Lord Sumption and the value of human life
Viewers tuning in to The Big Questions on BBC One to hear a discussion on the pros and cons of lockdown recently may have been surprised by one man’s assertion that not all lives are equal.
This was the opinion of former Supreme Court Justice Lord Sumption. From the very beginning, he has been vocal in opposing lockdowns, preferring to champion people’s right to their civil liberties, and has previously argued that lockdowns are a ‘cure’ worse than the virus itself.
In his criticism of the current restrictions, Lord Sumption argued that the coronavirus overwhelmingly attacks the vulnerable and the old but lockdowns are blunt instruments that adversely impact all of society. He suggested that, in a society free from lockdowns, the elderly and those with underlying health conditions are still able to isolate themselves should they see fit.
His comments were well-received in some sections of the room. Others vehemently disagreed. But conversation veered sharply away from lockdown when he asserted: “I don’t accept that all lives are of equal value”, adding, “the older you are, the less the value of your life because there’s less of it left”.
Other panellists were shocked – Catherine Foot of the Centre for Ageing Better said she “shuddered” when the comment was made. Lord Sumption went on to make matters worse for himself when he told Sun columnist and stage four bowel cancer sufferer Deborah James that her life is “less valuable” than someone else’s.
I didn’t say it wasn’t valuable, I said it was ‘less valuable’
Understandably, this did not go down well.
Countless inches of newspaper print and online comment swiftly appeared. The Guardian prominently quoted a human rights lawyer branding the comments “inhuman, almost grotesque”.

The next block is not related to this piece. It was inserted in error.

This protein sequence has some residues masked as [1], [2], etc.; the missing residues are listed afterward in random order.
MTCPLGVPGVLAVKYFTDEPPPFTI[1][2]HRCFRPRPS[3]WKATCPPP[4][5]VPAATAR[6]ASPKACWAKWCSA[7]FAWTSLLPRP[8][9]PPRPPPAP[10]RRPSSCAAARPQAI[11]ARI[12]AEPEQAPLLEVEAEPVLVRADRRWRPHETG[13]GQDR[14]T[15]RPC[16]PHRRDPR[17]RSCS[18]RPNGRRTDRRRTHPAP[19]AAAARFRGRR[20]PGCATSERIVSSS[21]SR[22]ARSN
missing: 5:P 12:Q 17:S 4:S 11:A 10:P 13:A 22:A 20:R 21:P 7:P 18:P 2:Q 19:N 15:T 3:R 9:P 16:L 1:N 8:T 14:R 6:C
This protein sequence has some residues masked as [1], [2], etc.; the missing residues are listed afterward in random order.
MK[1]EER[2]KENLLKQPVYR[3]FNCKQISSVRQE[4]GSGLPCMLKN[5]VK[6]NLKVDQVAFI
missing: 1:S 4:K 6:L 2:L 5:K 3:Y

It is possible Lord Sumption simply explained his position poorly. Very poorly. He has certainly denied intending to say that Deborah James’ life was worth any less than others in a moral sense.
The point he claims he was trying to make was regarding a person’s economic or monetary value. For example, in cases of wrongful death compensation is awarded on the basis of how long the deceased might reasonably have lived. In this very narrow sense, therefore, he was correct when he said that his grandchildren’s lives were ‘worth more’ than his.
But objections to his comments were not based on economics but ethics.
The general consensus of those in the room, and among society at large if newspapers and social media are to be believed, is that no-one’s life is less valuable than anyone else’s, regardless of age or relative health.
DNRs and assisted suicide
So there should be more of an outcry in other areas of policy where some lives are deemed ‘less equal’ than others.
Think of the recent spate of elderly or vulnerable people issued with Do Not Attempt Resuscitation orders, or DNRs. The NHS asked some care homes to place DNR orders on all of their patients during the pandemic. Some hospitals even listed learning disabilities and Down’s syndrome as reasons why someone might be denied any attempts to resuscitate them
As a result, the Government was forced to issue new guidance to make clear that this should not happen. The Care Quality Commission also conducted an investigation into the blanket use of DNRs in this way and found that they may have caused “avoidable death”.
Although doctors, especially those caring for people near the end of their life, remain firmly opposed to assisted suicide, The clamour to change the law – on ‘compassionate’ as well as economic grounds – remains. The pro-euthanasia group Dignity in Dying (formerly the Voluntary Euthanasia Society) is regularly featured in the media. Difficult cases are cited as a reason to abolish the existing legal protections afforded to the elderly, infirm and other vulnerable people.
But as Christians we know that the blanket use of DNRs, euthanasia and assisted suicide should be opposed because we recognise that all people, whether young or old, ill or well, are made in the image of God and have an inherent value that does not change.
The outcry against Lord Sumption’s remarks is right. No-one is less valuable than any other person.